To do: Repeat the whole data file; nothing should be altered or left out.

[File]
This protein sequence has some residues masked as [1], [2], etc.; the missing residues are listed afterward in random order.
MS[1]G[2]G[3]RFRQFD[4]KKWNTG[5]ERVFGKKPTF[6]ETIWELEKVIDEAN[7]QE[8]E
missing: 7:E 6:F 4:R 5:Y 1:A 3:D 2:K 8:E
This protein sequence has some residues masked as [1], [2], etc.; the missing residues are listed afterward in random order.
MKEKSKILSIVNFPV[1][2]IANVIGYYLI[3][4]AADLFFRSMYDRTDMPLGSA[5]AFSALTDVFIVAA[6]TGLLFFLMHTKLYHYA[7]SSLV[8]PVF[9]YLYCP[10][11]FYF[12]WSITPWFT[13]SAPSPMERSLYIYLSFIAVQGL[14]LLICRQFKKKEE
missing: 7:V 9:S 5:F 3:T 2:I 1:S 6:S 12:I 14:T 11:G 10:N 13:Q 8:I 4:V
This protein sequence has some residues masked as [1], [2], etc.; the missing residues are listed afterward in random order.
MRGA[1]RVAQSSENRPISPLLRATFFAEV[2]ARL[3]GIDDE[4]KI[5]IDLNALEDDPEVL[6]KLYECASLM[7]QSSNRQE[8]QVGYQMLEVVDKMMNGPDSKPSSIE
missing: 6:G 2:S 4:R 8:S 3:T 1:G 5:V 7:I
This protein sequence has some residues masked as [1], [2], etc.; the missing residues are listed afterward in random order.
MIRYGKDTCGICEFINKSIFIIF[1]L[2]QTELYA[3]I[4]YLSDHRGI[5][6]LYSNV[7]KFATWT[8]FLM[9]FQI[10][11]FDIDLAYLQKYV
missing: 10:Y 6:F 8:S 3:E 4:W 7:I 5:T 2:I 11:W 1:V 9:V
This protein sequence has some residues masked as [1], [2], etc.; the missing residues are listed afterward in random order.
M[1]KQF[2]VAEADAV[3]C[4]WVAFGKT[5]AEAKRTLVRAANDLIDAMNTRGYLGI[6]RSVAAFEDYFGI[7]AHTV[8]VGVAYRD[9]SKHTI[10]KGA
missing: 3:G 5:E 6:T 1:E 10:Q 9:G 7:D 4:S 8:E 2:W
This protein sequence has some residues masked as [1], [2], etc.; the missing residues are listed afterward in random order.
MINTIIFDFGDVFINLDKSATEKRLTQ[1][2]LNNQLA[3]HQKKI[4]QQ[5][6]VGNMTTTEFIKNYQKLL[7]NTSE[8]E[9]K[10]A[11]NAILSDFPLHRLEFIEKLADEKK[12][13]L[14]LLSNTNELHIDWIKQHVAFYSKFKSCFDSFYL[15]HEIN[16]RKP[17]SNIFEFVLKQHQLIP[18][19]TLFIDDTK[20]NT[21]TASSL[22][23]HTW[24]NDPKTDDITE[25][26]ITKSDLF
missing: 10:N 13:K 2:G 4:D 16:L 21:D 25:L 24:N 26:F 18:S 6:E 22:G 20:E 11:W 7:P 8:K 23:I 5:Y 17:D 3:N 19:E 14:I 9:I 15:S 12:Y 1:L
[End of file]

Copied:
This protein sequence has some residues masked as [1], [2], etc.; the missing residues are listed afterward in random order.
MS[1]G[2]G[3]RFRQFD[4]KKWNTG[5]ERVFGKKPTF[6]ETIWELEKVIDEAN[7]QE[8]E
missing: 7:E 6:F 4:R 5:Y 1:A 3:D 2:K 8:E
This protein sequence has some residues masked as [1], [2], etc.; the missing residues are listed afterward in random order.
MKEKSKILSIVNFPV[1][2]IANVIGYYLI[3][4]AADLFFRSMYDRTDMPLGSA[5]AFSALTDVFIVAA[6]TGLLFFLMHTKLYHYA[7]SSLV[8]PVF[9]YLYCP[10][11]FYF[12]WSITPWFT[13]SAPSPMERSLYIYLSFIAVQGL[14]LLICRQFKKKEE
missing: 7:V 9:S 5:F 3:T 2:I 1:S 6:S 12:I 14:T 11:G 10:N 13:Q 8:I 4:V
This protein sequence has some residues masked as [1], [2], etc.; the missing residues are listed afterward in random order.
MRGA[1]RVAQSSENRPISPLLRATFFAEV[2]ARL[3]GIDDE[4]KI[5]IDLNALEDDPEVL[6]KLYECASLM[7]QSSNRQE[8]QVGYQMLEVVDKMMNGPDSKPSSIE
missing: 6:G 2:S 4:R 8:S 3:T 1:G 5:V 7:I
This protein sequence has some residues masked as [1], [2], etc.; the missing residues are listed afterward in random order.
MIRYGKDTCGICEFINKSIFIIF[1]L[2]QTELYA[3]I[4]YLSDHRGI[5][6]LYSNV[7]KFATWT[8]FLM[9]FQI[10][11]FDIDLAYLQKYV
missing: 10:Y 6:F 8:S 3:E 4:W 7:I 5:T 2:I 11:W 1:V 9:V
This protein sequence has some residues masked as [1], [2], etc.; the missing residues are listed afterward in random order.
M[1]KQF[2]VAEADAV[3]C[4]WVAFGKT[5]AEAKRTLVRAANDLIDAMNTRGYLGI[6]RSVAAFEDYFGI[7]AHTV[8]VGVAYRD[9]SKHTI[10]KGA
missing: 3:G 5:E 6:T 1:E 10:Q 9:G 7:D 4:S 8:E 2:W
This protein sequence has some residues masked as [1], [2], etc.; the missing residues are listed afterward in random order.
MINTIIFDFGDVFINLDKSATEKRLTQ[1][2]LNNQLA[3]HQKKI[4]QQ[5][6]VGNMTTTEFIKNYQKLL[7]NTSE[8]E[9]K[10]A[11]NAILSDFPLHRLEFIEKLADEKK[12][13]L[14]LLSNTNELHIDWIKQHVAFYSKFKSCFDSFYL[15]HEIN[16]RKP[17]SNIFEFVLKQHQLIP[18][19]TLFIDDTK[20]NT[21]TASSL[22][23]HTW[24]NDPKTDDITE[25][26]ITKSDLF
missing: 10:N 13:K 2:G 4:D 16:L 21:D 25:L 24:N 26:F 18:S 6:E 22:G 20:E 11:W 7:P 8:K 23:I 5:Y 17:D 3:N 19:E 14:I 9:I 15:S 12:Y 1:L